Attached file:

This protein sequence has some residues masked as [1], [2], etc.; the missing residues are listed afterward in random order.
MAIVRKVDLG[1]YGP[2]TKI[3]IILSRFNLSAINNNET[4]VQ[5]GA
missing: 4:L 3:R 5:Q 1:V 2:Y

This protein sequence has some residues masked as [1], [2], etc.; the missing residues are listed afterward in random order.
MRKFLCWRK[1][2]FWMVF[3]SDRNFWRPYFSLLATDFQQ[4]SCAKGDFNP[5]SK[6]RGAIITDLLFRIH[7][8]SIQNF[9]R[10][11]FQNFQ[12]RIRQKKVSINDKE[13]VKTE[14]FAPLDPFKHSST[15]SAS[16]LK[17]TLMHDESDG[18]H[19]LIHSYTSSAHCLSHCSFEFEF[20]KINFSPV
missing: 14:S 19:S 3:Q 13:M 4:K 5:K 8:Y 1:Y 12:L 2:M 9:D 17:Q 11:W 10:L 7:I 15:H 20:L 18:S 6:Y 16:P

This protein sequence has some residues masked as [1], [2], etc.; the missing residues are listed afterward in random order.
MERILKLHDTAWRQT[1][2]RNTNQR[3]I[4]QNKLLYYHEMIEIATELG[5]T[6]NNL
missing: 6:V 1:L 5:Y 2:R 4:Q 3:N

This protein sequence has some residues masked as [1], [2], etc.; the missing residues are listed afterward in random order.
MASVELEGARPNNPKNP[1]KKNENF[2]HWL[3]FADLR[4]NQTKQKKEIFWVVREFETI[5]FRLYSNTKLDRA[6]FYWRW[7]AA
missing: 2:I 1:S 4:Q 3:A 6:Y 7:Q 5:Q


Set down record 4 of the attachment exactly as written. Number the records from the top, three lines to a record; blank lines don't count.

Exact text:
This protein sequence has some residues masked as [1], [2], etc.; the missing residues are listed afterward in random order.
MASVELEGARPNNPKNP[1]KKNENF[2]HWL[3]FADLR[4]NQTKQKKEIFWVVREFETI[5]FRLYSNTKLDRA[6]FYWRW[7]AA
missing: 2:I 1:S 4:Q 3:A 6:Y 7:Q 5:Q